The S&P 500 started the holiday-shortened week the same way it ended the previous week, deep in the red. That said, Tuesday’s lows were about as bad as it got. The market attempted a rebound Wednesday. Thursday it gave back those gains. And Friday finished flat.
It’s hard to call this week good, but six days into a selloff and it definitely feels like the tidal wave of selling lost a lot of its early momentum.
While the market remains 7% under last week’s highs and bears are the most confident they’ve been in months, their inability to extend the selloff on Friday is definitely noteworthy. We undercut the weekly lows and instead of triggering another avalanche of defensive selling, supply dried up and prices bounce back to breakeven. If this market really was fragile and vulnerable, these little cracks spiral into gaping holes, they don’t bounce back within hours.
If we focus on the last few days, it seems like the market is settling into a stalemate. While this could still break either way, I give the edge to the bulls. Everyone knows market crashes are breathtakingly quick. Sell first and ask questions later is the name of the game. On the other hand, holding steady for three days gives nervous owners time to regain their composure and it suggests fearful supply is drying up. If we hold current levels into next week, bulls will even start getting their confidence back.
It all comes down to Monday. A strong open is buyable with a stop near 3,310. If that strength fizzles and prices retreat, no big deal, we pull the plug and wait for the next bounce. But most likely, that strength will stick and even accelerate. Wait too long and there is a good chance you will miss the move.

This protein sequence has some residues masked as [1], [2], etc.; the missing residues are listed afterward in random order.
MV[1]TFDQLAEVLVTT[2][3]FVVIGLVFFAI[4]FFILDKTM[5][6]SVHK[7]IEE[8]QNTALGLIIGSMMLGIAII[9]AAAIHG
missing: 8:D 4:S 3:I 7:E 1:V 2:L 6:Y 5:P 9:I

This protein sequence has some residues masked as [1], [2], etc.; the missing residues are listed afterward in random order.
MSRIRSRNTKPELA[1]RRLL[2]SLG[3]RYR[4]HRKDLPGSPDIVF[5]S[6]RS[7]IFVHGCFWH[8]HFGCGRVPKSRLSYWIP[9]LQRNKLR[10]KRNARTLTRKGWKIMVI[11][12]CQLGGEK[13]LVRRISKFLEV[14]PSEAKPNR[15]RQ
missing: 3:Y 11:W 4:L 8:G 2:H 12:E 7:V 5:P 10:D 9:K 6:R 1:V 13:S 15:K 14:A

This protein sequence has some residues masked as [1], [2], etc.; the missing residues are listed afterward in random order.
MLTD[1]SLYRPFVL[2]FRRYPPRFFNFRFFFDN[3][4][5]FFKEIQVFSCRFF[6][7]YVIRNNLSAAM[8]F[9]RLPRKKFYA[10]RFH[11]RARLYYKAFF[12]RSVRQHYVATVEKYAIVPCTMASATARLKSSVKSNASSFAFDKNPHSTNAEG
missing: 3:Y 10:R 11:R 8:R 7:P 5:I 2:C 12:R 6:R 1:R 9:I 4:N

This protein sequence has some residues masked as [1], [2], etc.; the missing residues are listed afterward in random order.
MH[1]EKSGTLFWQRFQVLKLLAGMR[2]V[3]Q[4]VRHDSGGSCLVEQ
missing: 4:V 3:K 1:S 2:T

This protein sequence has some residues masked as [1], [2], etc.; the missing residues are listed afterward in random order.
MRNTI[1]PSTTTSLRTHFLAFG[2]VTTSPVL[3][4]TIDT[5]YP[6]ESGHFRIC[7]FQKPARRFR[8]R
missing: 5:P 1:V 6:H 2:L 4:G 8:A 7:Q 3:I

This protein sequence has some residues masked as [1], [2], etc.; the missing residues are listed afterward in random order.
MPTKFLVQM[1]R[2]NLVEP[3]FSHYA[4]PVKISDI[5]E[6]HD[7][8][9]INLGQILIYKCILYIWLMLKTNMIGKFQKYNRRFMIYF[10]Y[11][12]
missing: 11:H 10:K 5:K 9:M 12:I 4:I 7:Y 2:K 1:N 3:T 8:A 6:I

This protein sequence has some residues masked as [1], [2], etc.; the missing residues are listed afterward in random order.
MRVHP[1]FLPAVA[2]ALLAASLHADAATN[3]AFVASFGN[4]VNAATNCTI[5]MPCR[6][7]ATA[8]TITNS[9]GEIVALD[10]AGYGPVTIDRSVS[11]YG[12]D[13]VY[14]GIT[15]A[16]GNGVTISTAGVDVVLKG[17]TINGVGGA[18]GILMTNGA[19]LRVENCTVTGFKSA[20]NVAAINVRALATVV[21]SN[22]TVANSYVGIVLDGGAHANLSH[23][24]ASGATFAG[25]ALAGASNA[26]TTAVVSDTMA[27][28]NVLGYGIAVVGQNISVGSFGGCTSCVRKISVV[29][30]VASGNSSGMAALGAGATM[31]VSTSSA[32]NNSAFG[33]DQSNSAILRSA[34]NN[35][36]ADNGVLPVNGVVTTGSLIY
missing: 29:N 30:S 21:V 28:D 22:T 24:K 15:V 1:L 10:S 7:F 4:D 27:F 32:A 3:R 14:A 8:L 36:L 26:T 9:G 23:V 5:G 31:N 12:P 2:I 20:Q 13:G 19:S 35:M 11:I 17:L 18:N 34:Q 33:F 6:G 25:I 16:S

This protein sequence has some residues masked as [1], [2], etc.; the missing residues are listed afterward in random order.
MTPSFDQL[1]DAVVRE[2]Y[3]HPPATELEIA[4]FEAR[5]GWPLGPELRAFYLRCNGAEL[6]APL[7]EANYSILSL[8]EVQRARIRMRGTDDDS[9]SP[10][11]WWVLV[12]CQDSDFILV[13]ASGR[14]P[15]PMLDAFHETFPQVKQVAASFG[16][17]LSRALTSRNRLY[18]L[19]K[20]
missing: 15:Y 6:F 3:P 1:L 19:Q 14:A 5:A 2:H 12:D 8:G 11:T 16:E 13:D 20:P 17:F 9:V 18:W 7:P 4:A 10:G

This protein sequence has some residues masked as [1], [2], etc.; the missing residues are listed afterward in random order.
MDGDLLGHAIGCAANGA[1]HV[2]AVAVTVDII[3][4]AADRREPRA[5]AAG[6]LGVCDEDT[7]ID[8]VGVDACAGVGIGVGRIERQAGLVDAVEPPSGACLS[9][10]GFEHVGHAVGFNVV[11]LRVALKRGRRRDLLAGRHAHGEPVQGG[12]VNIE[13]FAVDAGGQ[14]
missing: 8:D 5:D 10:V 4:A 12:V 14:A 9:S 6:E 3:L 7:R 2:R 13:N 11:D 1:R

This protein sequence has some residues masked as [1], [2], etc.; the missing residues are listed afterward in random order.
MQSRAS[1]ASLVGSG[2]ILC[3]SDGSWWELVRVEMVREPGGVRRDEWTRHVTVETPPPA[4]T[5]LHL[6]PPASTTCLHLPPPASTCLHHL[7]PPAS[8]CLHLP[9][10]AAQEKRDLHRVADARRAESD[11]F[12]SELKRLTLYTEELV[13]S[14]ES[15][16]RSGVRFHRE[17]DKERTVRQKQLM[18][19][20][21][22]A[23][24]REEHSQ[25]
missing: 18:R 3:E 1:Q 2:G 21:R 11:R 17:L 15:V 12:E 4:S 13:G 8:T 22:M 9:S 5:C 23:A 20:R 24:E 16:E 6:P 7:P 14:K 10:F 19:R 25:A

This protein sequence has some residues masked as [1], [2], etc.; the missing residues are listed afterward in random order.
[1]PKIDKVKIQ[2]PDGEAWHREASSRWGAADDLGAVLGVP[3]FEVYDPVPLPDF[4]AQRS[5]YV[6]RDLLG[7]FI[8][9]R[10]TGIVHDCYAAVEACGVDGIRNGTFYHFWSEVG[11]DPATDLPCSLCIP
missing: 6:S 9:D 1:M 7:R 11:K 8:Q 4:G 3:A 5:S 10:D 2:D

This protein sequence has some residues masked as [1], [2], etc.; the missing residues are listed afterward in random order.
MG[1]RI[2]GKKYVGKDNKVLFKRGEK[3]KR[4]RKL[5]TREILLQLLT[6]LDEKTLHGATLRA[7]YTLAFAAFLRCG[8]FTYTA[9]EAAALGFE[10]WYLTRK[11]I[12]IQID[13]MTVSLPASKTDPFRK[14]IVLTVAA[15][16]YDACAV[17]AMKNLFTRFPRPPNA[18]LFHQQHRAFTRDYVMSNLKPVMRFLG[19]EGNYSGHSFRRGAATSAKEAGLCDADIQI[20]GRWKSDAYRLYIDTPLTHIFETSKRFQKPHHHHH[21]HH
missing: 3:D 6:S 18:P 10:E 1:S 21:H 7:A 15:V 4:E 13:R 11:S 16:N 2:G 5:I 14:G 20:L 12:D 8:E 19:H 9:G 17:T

The only thing to be wary of is a crash under 3,300. Few things shatter confidence like screens filled with red and if we crash under recent lows, all bets are off and the most aggressive can try shorting. But as long as we remain above 3,310, this is a buyable dip. Remember, start small, get in early, keep a nearby stop, and only add to what is working. If prices crash next week, no big deal, it just gives us more profit potential when the market finally bounces.
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Jani Ziedins (pronounced Ya-nee) is a full-time investor and financial analyst that has successfully traded stocks and options for nearly three decades. He has an undergraduate engineering degree from the Colorado School of Mines and two graduate business degrees from the University of Colorado Denver. His prior professional experience includes engineering at Fortune 500 companies, small business consulting, and managing investment real estate. He is now fortunate enough to trade full-time from home, affording him the luxury of spending extra time with his wife and two children.